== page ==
The real reason so many celebrities have died in 2016

Twenty-sixteen looked set to be a pretty dire year as far as celebrity deaths are concerned going in to the festive period. That’s before George Michael, Carrie Fisher and Liz Smith really put the nail in the…. well, you get where I’m going.

There’s no denying that there has been a notable upsurge in the number of notable deaths this year. David Bowie, Prince, Harper Lee, Alan Rickman, Nancy Reagan, Muhammad Ali, Sir George Martin, Victoria Wood, Leonard Cohen, Glenn Frey, Sir Terry Wogan, Frank Kelly, Tony Warren, Paul Daniels, Ronnie Corbett, Denise Robertson, David Gest, Carla Lane, Anton Yelchin, Caroline Aherne, Kenny Baker, Shimon Peres, Jean Alexander, Jimmy Perry, Pete Burns, Sir Jimmy Young, Fidel Castro, Andrew Sachs, AA Gill, Ian McCaskill, Michael Nicholson, Zsa Zsa Gabor have all passed and will all be sorely missed.

The big question to begin with is, were there actually more celebrity deaths in 2016 than in other years?

The simple answer is yes, but it’s a tricky issue. First of all, it’s hard to quantify “notable celebrity deaths” given that the former two words are subjective. The BBC counted the number of pre-prepared obituaries that ran across radio, TV and online in 2016 and found a big increase compared to other years, but that figure dipped to “normal” levels and peaked to “above normal” levels at different periods of the year, suggesting that it is less a trend and more a coincidence.

And then there’s the nature of fame in a mass media culture – ie, the theory that there were more deaths because there are now more celebrities. Many studies into this particularly morbid year have concluded that it is broadly in line with the evolution of mass communication. Charlotte McDonald, for example, found that the number of celebrity deaths in 2016 is partially a result of the half a century on from the flourishing of both TV and pop culture in the 1960s, which massively expanded the overall pool of public figures.

We also must account for the role social media has played in amplifying these deaths, which has added a personal layer of attachment to people we don’t know but feel we had a connection to. Alongside the twenty four hour news cycle this has created a sort of  virtual memorial service in which people can speak openly about death and thus intensify the attention we pay to it.

Still, with these factors taken into account, it is easy to see a common denominator among the increase in celebrity deaths – admittedly one that many people may not wish to highlight – and that is a notable trend of drug and alcohol abuse among baby boomers who came to fame in an age of spiritual hedonism.

Many of the celebrities in focus this year experienced the tie-dye, sit-ins and large-scale drug use of the 1960s, or the glamorous cocaine binge of the 70s and 80s in which celebs almost became promotional figures for drugs.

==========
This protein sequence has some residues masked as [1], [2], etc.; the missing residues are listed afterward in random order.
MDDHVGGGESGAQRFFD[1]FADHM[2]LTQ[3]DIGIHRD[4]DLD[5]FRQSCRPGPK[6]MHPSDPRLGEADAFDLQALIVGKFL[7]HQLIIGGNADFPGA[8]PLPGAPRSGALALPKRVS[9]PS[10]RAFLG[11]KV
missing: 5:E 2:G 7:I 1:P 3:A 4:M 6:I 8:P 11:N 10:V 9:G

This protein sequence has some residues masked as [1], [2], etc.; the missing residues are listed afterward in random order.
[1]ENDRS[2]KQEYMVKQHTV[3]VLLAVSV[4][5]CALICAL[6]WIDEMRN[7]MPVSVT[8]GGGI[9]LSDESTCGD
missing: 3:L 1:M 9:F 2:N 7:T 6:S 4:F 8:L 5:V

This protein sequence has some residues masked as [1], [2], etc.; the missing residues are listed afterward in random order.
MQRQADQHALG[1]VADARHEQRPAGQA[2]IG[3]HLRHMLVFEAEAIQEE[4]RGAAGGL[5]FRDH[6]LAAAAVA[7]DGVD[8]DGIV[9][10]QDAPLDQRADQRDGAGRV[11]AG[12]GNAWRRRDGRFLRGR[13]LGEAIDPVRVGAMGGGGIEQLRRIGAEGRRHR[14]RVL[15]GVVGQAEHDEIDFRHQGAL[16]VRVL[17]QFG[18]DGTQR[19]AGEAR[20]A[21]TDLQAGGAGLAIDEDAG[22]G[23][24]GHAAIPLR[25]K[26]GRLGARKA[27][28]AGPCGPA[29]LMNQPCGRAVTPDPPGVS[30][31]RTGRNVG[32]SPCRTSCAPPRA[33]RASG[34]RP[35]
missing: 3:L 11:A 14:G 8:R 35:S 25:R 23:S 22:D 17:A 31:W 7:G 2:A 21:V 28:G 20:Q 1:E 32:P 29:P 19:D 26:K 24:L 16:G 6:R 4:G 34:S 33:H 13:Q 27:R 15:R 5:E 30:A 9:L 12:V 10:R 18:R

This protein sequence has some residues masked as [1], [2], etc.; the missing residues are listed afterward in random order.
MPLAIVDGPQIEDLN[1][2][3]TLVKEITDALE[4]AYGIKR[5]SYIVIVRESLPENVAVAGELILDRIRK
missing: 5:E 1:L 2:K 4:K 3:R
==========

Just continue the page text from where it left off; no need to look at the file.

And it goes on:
Carrie Fisher and George Michael both battled drug addiction. As did Bowie, Prince and most other performers that made it to fame in an era when cocaine was the fuel of the music industry.

As London gets caught up in yet another ‘age of cocaine’, surely we’d be foolish to not highlight the common denominator amongst some of the celebrities which have sadly passed away this year? Tests conducted in March of this year showed the average weekday concentration of cocaine in London’s wastewater was 949.3mg per 1,000 people per day – making London the cocaine capital of Europe. What’s more, it shows a dramatic increase year-on-year of the number of people taking the recreational drug.

There are of course many disparate reasons why so many celebrities have died in 2016, but there is one common denominator which we should not be ashamed to highlight in order to stem the number of people using drugs and potentially meeting the same fate.

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2 Responses

  1. Dr Mike Sutton (Supermythbuster)

    Dr Karl Kruszelnicki in “50 Shades of Grey Matter” argues this is a delusion. More celebrities are not dying due to any other reason than the fact that there are so many more of the than there used to be and that social media and websites – such as this one – keeps their death in the forefront of out minds far longer than in the past

  2. Babyboomers were mentioned in the article, but only in connection with drug abuse and death. But wouldn’t it be more reasonable to assume that after more births after the war (WWII) means more celebrities later on and more over-65 year olds passing on. I haven’t checked the ages of the ones listed in the article, but it seemed to me that I was recognizing many of the newly deceased (as a babyboomer too).

    Many of this age group did not have the advantage of knowledge about nutrition, or the availability of it postwar, to be able to grow up resisting illness and disease. That’s not to say, however, that many more boomers have not lived on, and long enough to acknowledge the passing of certain members of their cohort who became well-known – ‘celebrities’ in today’s jargon – but in fact, some of the most talented actors and singers.

    Drugs may well have been part of the lifestyle, for many, but I do believe it is today’s generation x and the millennials who are more likely to have gone overboard in this respect.

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